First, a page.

Alpine: The Town That Wouldn’t Die

A view of the Alpine railroad station, a combination frame depot, freight room and living quarters. A large group of men is pictured on the wooden plank depot platform with piles of bundled canvas sacks. Denver, South Park & Pacific freight cars are on the tracks, circa 1882. Courtesy of the Denver Public Library.

By Jan MacKell Collins

There is much to say about Colorado ghost towns that have found new life in more recent years. While some places have simply vanished, others have been regenerated in one form or another. One such place is Alpine, located about twelve miles from Nathrop on Highway 162.

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Colorado Then & Now: Chapter VI. Leadville & Vicinity

Several early pioneers camp below Mount Princeton and Mount Antero. Photo by Joseph Collier, circa 1880.

Note: The following is an excerpt from the book, Colorado Then & Now by Grant Collier and his grandfather Joseph Collier.

“This mountain was named after the miners, after D. C. Collier, one of the editors and proprietors of the Register, in consideration of his eminent success as a prospector. The view is from the Perue Fork of the Snake River, which runs down through the willows in the foreground. It is from the direct front, looking down through one of the beautiful, sunny, grassy, parks, which constantly recur, and which, in their season, are covered with gorgeous foliage so peculiar to the western slope of the continent.” – Joseph Collier on an image of Collier Mountain

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Day Tripping – Part 2

By Mike Rosso

In May 2015, we ran our first installment of the Day Tripping column which took us from Salida to Cañon City, over the Oak Creek grade to Westcliffe, down to Cotopaxi and back to Salida along U.S. Hwy. 50.

Earlier this past June, my traveling partner Dan Smith and I chose the opposite direction for our explorations. The original plan was to drive over Marshall Pass to Sargents, where we would hook up with U.S. Hwy. 50 and continue west, but rainstorms in the mountains the previous evening, combined with lingering snow caused us to nix that idea.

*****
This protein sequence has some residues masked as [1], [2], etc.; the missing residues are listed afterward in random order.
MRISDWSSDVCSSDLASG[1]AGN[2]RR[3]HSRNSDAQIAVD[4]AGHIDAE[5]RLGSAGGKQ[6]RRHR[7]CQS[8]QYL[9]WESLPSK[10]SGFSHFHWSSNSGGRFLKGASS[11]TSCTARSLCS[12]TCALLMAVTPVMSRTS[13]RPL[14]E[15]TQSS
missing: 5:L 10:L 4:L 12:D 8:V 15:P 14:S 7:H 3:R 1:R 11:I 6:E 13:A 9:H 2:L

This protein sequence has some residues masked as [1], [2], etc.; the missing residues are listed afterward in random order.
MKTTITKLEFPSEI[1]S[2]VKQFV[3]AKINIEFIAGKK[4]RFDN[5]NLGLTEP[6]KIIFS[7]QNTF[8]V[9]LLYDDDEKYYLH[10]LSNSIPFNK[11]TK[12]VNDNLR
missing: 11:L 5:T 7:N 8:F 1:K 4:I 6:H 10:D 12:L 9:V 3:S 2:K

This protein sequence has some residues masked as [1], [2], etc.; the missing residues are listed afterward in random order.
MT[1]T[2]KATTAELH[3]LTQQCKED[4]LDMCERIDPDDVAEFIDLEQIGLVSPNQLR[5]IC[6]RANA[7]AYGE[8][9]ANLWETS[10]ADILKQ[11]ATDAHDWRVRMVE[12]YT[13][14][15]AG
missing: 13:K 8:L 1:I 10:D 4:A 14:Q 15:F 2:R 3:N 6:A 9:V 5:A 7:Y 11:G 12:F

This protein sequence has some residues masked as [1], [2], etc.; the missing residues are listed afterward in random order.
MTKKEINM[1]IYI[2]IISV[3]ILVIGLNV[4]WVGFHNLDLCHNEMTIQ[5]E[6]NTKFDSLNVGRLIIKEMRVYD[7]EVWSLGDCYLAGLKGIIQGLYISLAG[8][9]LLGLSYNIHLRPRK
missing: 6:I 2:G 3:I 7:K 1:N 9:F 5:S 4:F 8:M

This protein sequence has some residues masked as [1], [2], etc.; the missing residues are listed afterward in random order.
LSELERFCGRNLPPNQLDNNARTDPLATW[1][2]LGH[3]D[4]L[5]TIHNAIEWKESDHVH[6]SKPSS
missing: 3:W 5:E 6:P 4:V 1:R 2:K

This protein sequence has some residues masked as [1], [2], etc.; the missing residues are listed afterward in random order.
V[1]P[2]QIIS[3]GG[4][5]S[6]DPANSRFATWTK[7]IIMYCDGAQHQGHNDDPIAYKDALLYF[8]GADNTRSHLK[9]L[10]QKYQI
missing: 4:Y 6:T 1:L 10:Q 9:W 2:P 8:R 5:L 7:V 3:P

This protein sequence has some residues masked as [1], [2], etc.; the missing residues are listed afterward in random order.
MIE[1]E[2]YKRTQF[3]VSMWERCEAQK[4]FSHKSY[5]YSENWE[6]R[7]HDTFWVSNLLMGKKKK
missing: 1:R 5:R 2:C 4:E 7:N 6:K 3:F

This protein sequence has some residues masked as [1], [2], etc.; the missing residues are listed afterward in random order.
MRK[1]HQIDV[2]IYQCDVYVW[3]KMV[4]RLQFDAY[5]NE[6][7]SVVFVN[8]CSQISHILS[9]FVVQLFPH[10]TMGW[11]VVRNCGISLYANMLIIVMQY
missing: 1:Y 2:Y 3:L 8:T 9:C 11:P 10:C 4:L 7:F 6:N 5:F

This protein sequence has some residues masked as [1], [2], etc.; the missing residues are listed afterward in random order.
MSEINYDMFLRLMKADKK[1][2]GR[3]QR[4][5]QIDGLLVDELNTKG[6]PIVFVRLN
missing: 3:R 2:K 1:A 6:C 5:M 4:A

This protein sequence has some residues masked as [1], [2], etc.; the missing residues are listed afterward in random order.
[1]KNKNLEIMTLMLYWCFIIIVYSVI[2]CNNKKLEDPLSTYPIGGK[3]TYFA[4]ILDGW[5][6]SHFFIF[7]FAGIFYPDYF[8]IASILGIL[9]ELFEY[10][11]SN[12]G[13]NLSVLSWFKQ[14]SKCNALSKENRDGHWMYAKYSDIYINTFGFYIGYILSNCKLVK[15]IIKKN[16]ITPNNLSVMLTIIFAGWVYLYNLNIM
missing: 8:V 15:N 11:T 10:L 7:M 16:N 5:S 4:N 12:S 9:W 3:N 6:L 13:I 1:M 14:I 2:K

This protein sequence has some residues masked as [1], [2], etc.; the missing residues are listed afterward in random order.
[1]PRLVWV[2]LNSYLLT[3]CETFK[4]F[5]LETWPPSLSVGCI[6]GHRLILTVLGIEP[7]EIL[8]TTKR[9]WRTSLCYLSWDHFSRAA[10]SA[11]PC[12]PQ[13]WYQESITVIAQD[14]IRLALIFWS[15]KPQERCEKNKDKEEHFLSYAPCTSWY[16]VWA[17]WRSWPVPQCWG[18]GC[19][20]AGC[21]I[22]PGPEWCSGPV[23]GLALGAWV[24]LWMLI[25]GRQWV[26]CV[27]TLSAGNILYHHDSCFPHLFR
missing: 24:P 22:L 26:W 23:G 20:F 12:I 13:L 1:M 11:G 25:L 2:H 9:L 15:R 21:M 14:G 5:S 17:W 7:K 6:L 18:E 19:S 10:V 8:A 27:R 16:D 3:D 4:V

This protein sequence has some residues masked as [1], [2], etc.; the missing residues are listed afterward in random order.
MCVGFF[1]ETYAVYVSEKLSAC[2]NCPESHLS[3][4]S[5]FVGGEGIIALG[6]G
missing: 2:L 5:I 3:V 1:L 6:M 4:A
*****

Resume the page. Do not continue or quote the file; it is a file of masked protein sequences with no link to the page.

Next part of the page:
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Alpine Station

By Christopher Kolomitz

At more than 11,500 feet in elevation and reached via a modest four-wheel-drive road, a driving adventure to Alpine Station and the west portal of Alpine Tunnel makes a superb trip into Central Colorado’s high country.

The journey provides a fascinating glimpse into the history of one of the state’s most ambitious and short -lived railroads – the Denver South Park and Pacific. Construction on the line started in 1878, and in 1889 the original owners defaulted. Shortly after, history’s cruel ways intervened and the line never made it to the Pacific, only reaching the Gunnison area and Leadville via Boreas and Fremont passes.

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Letters to the Editor

Memories of the Alpine Tunnel

To the Editor:

To us, the Alpine Tunnel was always an illusionary magnet that drew our eyes and imagination to that lovely mountain. The story of the building and the courage, stamina and industry of its builders was the stuff of legends – an added attraction.

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The Denver, South Park & Pacific Railroad

By Virginia McConnell Simmons

Only a few ghostly vestiges of the Denver, South Park and Pacific Railroad remind us today of challenges that once played a role in the daily life of Central Colorado. This legendary narrow-gauge line, sometimes called “The Damn Slow Pulling and Pretty Rough Riding,” battled blizzards, floods, rockslides, derailments, corporate competition, and, far from least, human courage and hardship. Trains ran summer and winter on rails that crossed the Continental Divide in three places, burrowing through Alpine Tunnel (11,523 el.) to Gunnison County, and topping Boreas Pass (11,482 el.) and Fremont Pass (11,318 el.) to the Blue River and Leadville.

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The Alpine Tunnel (and how to get there)

by Kenneth Jessen

In 1879, the Denver, South Park & Pacific railroad constructed a narrow gauge railroad from Denver up the South Platte Canyon, over Kenosha Pass and across South Park. It was a grand scheme to tap shipments to and from the mining areas, pick up agricultural products, and carry passengers on one of the most spectacular railroads ever constructed. It was also a race with the Denver & Rio Grande railroad to reach Gunnison. The Denver & Rio Grande wisely picked a rather conventional route over Marshall Pass, while the Denver, South Park & Pacific embarked on a daring scheme to drill a tunnel under the Continental Divide.

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